County Open Space working to buy 832 acres in Lower Blue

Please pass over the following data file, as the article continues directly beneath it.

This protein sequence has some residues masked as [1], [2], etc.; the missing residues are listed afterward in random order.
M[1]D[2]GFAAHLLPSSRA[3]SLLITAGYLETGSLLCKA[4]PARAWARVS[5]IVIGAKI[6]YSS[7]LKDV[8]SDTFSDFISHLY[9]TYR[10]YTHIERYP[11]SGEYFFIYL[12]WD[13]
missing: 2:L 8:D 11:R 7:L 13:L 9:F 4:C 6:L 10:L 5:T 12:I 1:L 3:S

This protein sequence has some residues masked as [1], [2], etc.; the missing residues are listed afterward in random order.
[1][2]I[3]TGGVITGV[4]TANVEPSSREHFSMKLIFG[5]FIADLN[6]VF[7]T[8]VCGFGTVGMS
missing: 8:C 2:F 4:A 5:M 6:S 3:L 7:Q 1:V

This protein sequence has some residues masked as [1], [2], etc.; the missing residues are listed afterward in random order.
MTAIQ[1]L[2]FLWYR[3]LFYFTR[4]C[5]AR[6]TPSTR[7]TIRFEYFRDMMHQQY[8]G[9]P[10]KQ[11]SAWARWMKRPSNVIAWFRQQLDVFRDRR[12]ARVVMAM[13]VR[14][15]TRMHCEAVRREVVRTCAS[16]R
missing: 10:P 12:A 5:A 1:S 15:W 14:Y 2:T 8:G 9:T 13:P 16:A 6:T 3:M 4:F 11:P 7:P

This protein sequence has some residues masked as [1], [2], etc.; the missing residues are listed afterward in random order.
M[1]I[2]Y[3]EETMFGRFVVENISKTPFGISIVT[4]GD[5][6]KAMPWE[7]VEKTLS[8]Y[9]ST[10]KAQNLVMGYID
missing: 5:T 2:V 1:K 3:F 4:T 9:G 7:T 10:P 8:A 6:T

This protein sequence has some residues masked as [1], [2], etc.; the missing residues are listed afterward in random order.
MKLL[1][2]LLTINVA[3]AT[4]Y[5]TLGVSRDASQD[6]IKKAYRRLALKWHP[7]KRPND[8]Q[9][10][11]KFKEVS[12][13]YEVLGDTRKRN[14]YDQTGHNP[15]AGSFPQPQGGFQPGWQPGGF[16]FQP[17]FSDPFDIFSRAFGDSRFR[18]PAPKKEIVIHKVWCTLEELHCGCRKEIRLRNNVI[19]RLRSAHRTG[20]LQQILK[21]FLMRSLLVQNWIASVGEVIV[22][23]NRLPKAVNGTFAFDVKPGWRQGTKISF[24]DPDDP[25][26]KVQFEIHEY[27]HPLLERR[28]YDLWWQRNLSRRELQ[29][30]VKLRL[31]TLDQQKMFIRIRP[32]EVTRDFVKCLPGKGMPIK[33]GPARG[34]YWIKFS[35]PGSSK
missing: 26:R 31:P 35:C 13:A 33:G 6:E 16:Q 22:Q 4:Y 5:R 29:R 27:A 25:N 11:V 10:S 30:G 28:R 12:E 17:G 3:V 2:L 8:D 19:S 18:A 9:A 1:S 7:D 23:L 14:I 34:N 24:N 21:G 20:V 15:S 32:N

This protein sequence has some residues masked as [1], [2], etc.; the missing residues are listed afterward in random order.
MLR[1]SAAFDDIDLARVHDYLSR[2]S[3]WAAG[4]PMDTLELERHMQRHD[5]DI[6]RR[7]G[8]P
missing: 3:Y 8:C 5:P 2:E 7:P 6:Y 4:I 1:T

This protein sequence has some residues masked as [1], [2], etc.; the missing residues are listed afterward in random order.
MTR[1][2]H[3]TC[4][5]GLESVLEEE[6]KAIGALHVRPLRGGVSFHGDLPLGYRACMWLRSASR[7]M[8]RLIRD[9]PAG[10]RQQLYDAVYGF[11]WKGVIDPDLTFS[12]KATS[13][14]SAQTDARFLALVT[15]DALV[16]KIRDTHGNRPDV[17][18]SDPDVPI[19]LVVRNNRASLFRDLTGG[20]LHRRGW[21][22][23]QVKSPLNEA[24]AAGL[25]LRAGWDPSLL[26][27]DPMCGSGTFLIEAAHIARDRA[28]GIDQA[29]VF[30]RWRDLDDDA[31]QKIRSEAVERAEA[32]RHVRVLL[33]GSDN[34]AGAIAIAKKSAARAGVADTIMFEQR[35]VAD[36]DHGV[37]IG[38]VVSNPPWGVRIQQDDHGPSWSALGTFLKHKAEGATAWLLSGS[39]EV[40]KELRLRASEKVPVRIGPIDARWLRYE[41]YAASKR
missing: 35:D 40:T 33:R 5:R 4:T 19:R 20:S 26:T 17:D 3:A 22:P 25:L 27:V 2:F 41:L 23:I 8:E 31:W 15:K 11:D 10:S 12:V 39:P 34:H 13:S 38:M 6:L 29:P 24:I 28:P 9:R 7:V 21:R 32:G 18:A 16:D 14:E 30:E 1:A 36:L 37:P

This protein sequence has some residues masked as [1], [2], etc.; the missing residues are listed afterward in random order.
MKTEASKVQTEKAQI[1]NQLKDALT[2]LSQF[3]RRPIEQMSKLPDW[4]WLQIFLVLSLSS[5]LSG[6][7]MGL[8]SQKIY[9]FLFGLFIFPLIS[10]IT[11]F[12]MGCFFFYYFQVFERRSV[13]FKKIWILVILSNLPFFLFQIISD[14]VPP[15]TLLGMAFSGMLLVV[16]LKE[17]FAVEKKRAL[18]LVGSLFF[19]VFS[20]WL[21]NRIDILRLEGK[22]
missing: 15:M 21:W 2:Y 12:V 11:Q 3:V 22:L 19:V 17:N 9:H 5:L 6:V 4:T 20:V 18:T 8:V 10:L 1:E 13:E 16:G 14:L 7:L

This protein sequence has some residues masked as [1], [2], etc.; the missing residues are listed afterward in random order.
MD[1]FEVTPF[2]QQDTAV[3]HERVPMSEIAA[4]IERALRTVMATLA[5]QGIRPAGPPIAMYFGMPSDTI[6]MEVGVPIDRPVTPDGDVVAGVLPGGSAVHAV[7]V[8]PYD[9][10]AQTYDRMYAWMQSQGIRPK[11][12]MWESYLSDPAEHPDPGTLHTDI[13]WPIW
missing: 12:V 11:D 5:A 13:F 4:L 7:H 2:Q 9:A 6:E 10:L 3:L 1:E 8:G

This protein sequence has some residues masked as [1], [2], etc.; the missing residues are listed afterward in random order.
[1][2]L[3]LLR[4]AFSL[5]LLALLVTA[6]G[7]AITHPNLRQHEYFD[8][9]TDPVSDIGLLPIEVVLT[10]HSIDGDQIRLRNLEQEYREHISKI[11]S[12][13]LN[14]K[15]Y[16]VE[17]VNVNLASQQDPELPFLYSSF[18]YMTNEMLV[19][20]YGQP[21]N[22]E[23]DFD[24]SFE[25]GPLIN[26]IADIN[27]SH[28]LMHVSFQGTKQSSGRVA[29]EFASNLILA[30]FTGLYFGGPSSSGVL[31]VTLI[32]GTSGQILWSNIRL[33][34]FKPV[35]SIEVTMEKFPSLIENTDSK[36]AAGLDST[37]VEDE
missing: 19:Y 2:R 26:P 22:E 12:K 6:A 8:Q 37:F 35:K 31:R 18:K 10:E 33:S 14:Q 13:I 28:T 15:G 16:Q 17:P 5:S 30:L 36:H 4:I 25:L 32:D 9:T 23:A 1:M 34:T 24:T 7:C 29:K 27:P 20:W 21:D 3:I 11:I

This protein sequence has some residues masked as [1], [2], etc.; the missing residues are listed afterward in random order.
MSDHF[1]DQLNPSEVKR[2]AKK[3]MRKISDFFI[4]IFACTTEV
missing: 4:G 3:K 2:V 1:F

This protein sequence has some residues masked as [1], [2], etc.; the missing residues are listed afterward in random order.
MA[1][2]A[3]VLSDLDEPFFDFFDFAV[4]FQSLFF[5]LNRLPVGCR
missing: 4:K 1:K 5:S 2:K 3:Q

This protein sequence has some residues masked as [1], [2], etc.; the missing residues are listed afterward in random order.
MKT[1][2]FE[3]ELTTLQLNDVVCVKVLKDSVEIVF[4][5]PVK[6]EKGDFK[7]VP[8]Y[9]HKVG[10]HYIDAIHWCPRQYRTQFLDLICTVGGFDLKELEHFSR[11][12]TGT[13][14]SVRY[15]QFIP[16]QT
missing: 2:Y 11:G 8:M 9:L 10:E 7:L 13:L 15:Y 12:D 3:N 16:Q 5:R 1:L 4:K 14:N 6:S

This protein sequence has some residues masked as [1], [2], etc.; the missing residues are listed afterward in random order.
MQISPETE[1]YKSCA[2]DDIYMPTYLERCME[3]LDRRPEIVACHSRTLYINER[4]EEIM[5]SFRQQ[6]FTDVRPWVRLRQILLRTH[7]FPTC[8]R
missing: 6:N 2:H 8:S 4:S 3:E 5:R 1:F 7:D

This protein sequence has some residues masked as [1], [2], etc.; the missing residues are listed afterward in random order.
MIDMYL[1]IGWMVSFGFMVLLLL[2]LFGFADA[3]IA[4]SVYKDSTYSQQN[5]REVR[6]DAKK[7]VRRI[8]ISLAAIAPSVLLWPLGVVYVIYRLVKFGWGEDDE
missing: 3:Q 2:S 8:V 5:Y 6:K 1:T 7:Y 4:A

SUMMIT COUNTY – Summit County hopes to close on four parcels of open space totalling 832 acres this year. If the deal goes through, it will be the largest open space purchase since voters approved the open space program in 1993.The purchase price is $2.66 million, or $3,200 per acre, for the Sudan Trust parcel.The parcels include a 573-acre parcel known as Cow Camp northeast of Heeney on the east side of Highway 9 and three parcels totalling 259 acres on the west side of Highway 9 and northwest of Green Mountain Reservoir at the northernmost end of the county.The properties were owned by A. C. “Chet” Sudan, who died in December 2000. He inherited the property from his father and used it as spring pasture prior to moving cattle onto Forest Service grazing allotments on the Williams Fork Range.In May 2001, Sudan’s heirs filed a subdivision plat to split the largest parcel into 14 lots, each larger than 40 acres. They then listed the property for sale for $7 million. That summer, county officials tried to acquire the property but were unsuccessful.According to Open Space and Trails Director Todd Robertson, the county wants the Sudan parcels for their open space character but is willing to allow the Knorr Ranch owners to continue grazing cattle there, as they have done for decades.The county ultimately would like to trade the parcels with the U.S. Forest Service or sell them with a conservation easement specifying that development cannot take place anywhere on the parcels.The Colorado Natural Heritage Program says the area’s biodiversity rank is of “very high significance” because of its clustered sedge wetland and montane willow carr ecosystems – both of which are rare globally – and its xeric sagebrush shrubland, which is rare in Colorado.County open space officials also consider the parcel valuable. It’s visible from the highway and serves as a buffer between residential development in neighboring Grand County and the undeveloped land along the east side of Green Mountain Reservoir. Furthermore, if preserved as open space, the parcel would retain its historic pasture uses as it has for several decades as part of the Knorr family ranch.Two-thirds of Green Mountain is privately owned but undeveloped, Robertson said. Two other private landowners there are pursuing land exchanges with the Forest Service.Ranchers still graze cattle and grow hay on other large properties in the northern end of the county, Robertson said. The largest ranch is Shadow Creek, which is held under a county conservation easement. There are also a few other vacant parcels around Green Mountain Reservoir.Other transactionsOther properties the county has under contract include the B&B Mines property east of Breckenridge. The county and town hope to close on that $9 million deal in June 2004 after environmental liability and cleanup issues have been addressed on the 1,840-acre parcel.The county also is under contract to buy 119 acres in Peru Creek in the Snake River Basin, Robertson said, hoping to close on that property in August 2003. The county and town are under contract to close on the last piece of the Parkville subdivision east of Breckenridge in January and two parcels of land at Farmer’s Korner by the end of the year.Jane Stebbins can be reached at (970) 668-3998 ext. 228 or firstname.lastname@example.org.
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